There is a long-standing controversy about the way ecological processes determine relative species abundance (McGill, 2003; Connolly *et al*. 2014), in which modern niche theory (Letten, 2017) and unified neutral theory (Hubbell, 2005) take opposite sides. Without claiming final resolution, multi-group theory can be a bridge between the two, as it allows the tracking of changes in relative species abundance as neutrality conditions are gradually introduced (i.e., *Var*(*C*) → 0 and *Var* (*γ*) → 0). The results of this and some other transitions to the limits can be seen in the table 4. In the case of a lognormal distribution of competitive ability, equations 14 reveals the relationship between relative group abundance, the diversity index, and the community population. It can be noted that the transition to neutrality (i.e., *GD* → *m*) is not universal and depends on the type of competition (i.e., qualitative vs. quantitative) in the community. In a community with strong quantitative competition (*D*» 1), small variations in competitive abilities can significantly reduce diversity, but in a community far from the competitive exclusion limit (*D*≪ 1), even large variations do not greatly affect diversity and may not violate neutrality. Thus, testing the predictions of the neutral theory requires considering the competition milieu, otherwise the results may be inconsistent and/or dependent on specific communities.

Although the trait-based and group-based approaches diverge on some points (e.g., the focus on absolute traits and individual fitness vs. a focus on relative traits and inclusive fitness), there are also significant overlaps in some other themes such as interaction milieu, performance currency and environmental gradients (McGill et.al. 2006). In multigroup theory, the interaction milieu is quantified by the parameter alpha *α* (or *D* in the case of *α* < 1), which can be interpreted in two ways: theoretically as the relation between quantitative and qualitative factors of resource competition and empirically as the order of diversity *q* in the Hill number. Also, performance currency can be represented by the energy content of a resource, but this currency concept is limited to the case of zero-sum resource competition, in which the performance of each group can be uniquely determined in terms of the obtained resources. In other cases (including the classical Lotka-Volterra model), performance cannot be unambiguously determined (for example, species A performs better than B, B is better than C, but C is better than A), which means the impossibility of one universal performance currency or (following this analogy) the need for a multi-currency system to describe ecosystems. Within the multigroup theory, environmental gradients (at the macro scale) can be represented by an ∇*R* gradient of available resources and an ∇*α* gradient. The theory can predict the response of community structure to each of these gradients. However, the question of a possible correlation between these gradients remains open to empirical testing.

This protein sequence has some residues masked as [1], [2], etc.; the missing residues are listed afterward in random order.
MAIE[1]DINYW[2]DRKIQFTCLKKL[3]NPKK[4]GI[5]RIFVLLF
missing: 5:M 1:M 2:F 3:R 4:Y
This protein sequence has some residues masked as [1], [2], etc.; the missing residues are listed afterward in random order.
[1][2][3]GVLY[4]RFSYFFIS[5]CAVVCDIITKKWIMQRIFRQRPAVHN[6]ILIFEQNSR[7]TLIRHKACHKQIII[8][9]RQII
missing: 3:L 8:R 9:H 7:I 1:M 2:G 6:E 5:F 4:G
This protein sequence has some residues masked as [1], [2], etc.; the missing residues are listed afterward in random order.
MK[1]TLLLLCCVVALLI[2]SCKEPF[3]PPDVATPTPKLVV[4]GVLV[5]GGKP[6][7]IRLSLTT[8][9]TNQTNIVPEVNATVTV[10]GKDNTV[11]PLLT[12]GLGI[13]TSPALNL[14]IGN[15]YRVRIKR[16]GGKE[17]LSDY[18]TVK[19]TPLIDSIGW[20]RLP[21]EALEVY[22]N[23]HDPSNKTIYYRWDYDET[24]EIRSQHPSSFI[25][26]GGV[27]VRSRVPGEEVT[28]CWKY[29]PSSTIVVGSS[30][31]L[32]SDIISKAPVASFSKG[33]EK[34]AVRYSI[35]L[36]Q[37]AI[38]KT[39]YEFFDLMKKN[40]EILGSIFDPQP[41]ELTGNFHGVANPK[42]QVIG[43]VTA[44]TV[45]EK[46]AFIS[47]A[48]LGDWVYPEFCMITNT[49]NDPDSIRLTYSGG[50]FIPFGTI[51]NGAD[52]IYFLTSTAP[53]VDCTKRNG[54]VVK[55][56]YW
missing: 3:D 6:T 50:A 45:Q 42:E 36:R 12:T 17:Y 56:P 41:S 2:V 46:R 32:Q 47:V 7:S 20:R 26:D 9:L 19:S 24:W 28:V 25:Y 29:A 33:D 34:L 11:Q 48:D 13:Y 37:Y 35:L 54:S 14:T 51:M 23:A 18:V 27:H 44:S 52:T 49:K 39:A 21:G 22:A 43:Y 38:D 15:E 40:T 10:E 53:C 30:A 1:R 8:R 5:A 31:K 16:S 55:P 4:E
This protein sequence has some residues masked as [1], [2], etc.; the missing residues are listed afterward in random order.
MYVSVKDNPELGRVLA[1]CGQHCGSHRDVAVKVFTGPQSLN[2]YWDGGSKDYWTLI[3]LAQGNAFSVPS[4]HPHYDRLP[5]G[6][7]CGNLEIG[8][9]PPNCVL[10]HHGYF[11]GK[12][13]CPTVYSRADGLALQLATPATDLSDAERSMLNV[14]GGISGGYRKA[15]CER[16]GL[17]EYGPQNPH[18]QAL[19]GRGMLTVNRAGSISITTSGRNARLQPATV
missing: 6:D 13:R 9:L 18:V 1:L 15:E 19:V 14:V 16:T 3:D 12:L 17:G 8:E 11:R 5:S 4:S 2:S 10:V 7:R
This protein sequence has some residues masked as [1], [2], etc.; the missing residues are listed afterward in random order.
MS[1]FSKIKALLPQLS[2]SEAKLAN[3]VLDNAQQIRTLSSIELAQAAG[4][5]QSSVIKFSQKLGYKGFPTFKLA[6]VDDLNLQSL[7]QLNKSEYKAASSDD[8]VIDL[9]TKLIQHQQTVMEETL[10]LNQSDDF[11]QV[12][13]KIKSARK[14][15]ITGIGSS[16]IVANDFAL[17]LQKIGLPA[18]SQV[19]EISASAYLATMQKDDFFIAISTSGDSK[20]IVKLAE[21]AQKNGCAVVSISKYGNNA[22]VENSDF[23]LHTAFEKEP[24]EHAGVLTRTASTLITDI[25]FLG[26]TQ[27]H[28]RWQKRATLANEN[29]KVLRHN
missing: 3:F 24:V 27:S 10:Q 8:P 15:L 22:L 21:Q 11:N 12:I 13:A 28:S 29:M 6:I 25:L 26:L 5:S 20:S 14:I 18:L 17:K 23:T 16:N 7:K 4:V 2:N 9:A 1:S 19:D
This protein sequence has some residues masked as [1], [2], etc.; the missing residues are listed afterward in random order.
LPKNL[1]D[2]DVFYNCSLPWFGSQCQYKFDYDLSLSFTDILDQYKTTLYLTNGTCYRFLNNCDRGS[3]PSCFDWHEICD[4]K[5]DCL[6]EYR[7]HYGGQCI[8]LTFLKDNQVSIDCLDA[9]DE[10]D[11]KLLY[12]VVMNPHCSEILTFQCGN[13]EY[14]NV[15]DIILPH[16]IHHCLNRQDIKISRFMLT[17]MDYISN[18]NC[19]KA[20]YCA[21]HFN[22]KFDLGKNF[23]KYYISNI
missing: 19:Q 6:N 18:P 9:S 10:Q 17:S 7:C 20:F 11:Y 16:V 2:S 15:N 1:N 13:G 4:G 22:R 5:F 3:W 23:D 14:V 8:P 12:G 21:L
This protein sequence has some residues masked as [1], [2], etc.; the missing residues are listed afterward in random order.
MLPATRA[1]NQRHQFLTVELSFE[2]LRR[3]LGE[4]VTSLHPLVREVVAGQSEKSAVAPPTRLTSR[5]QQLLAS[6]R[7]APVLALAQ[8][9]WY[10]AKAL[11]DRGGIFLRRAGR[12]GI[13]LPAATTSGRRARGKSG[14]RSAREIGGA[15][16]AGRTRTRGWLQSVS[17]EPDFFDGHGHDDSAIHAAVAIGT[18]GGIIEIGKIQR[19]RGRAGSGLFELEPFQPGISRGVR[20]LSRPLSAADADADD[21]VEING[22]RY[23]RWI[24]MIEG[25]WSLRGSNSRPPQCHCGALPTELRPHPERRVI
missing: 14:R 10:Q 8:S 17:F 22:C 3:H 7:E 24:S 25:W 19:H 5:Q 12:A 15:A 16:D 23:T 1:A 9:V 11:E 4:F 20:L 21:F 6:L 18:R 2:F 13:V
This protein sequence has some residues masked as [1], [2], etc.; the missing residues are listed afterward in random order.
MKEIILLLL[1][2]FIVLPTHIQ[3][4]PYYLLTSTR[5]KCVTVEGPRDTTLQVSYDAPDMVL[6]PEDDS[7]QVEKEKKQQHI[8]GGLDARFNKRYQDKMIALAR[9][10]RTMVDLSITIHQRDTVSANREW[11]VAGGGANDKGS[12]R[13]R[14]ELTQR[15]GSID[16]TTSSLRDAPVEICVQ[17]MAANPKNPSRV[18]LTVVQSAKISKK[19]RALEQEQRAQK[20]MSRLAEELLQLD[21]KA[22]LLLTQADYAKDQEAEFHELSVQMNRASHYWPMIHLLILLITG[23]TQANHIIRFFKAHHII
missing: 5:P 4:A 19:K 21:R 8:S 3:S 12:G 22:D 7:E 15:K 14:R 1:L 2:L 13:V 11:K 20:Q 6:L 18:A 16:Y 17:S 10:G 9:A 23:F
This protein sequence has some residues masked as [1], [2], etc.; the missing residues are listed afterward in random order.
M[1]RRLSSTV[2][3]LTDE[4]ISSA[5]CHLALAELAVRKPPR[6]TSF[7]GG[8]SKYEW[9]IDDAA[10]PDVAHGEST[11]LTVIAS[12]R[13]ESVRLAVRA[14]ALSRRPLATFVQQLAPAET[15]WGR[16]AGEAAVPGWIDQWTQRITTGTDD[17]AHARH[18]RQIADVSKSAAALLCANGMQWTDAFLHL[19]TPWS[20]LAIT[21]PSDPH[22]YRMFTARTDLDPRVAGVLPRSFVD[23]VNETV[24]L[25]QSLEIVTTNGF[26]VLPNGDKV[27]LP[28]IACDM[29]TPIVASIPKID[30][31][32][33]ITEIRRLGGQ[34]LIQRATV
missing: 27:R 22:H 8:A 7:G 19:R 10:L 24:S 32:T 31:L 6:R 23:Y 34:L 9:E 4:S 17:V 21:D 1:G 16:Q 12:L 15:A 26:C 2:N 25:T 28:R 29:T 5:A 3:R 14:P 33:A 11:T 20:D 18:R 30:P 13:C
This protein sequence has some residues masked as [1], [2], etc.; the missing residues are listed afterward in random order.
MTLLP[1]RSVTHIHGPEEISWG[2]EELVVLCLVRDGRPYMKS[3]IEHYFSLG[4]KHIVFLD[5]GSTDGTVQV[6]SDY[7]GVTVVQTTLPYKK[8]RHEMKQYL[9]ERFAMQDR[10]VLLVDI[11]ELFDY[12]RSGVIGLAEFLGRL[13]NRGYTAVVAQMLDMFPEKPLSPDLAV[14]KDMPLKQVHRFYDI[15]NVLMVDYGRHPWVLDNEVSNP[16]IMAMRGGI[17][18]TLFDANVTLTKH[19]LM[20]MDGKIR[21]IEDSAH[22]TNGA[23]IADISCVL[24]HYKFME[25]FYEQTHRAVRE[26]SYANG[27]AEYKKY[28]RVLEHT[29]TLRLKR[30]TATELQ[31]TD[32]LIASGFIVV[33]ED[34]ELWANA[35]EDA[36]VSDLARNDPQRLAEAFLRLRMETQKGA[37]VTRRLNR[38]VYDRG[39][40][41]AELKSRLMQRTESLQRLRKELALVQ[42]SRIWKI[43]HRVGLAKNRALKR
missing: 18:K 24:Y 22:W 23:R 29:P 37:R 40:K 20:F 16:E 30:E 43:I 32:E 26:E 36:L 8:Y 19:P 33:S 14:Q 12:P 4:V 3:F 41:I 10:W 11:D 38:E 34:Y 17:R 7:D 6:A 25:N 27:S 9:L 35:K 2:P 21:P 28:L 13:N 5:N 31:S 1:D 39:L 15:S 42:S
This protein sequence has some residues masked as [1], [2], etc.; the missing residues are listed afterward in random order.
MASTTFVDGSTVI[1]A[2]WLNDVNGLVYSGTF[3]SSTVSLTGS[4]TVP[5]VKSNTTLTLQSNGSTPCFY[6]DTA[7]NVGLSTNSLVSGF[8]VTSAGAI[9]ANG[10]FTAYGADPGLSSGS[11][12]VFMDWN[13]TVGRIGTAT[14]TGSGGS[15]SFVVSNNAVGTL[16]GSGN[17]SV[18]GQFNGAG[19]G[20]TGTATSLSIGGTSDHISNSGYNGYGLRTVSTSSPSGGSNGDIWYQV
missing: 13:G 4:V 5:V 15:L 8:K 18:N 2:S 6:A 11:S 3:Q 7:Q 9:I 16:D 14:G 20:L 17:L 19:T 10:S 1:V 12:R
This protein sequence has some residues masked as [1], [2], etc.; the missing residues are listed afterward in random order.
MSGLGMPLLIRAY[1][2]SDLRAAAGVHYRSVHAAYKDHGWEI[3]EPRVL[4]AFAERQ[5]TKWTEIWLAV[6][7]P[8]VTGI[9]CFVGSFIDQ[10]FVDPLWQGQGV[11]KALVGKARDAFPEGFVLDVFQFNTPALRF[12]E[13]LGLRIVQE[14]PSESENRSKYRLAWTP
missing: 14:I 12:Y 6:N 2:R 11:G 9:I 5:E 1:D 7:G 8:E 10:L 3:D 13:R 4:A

The multi-group theory of biodiversity overlaps with the domains of other community theories in many ways, providing an opportunity for synthesis and unification. Importantly, it can bridge the gap between inefficient theories (i.e., based on a large number of free parameters) and efficient ones (i.e., based on a few first principles).

Like any other approach, the group-based one has its advantages and limitations, which can be divided into two areas: empirical and analytical. Although the presence of conspecific groups within species is ubiquitous, empirical data for this remains sparse with the focuses more on species rather than group affiliation. Modern monitoring methods and the growing interest in intra-species trait variation (Violle, C. *et al*. 2012) should eventually eliminate this discrepancy and allow direct verification of the theory. Although the group approach has found an exact analytical solution to the problem of species coexistence in the case of zero-sum resource competition, in other cases it faces the same analytical difficulties as the classical models of competition. However, the presence of a smooth analytical transition between cases can significantly simplify the search for numerical solutions in non-zero-sum competition cases.

Ultimately, the main criterion for the significance of a theory is practical application. The group-based approach offers a method for finding the MSY in the case of a multi-species community, which is much simpler than those currently used, since it relies more on analytical results than on numerical simulations. In addition, the equation 18.a can be directly used in economic models of natural resource management instead of multiple instances of the Schafer model used for a single-species MSY.

## 9. Conflict of interest

Authors declare no conflict of interests.

## 8. Acknowledgments

This work was supported partially by Department of Agriculture, Food and the Marine (DAFM) (FishKOSM 487 project, DAFM reference 15/S/744).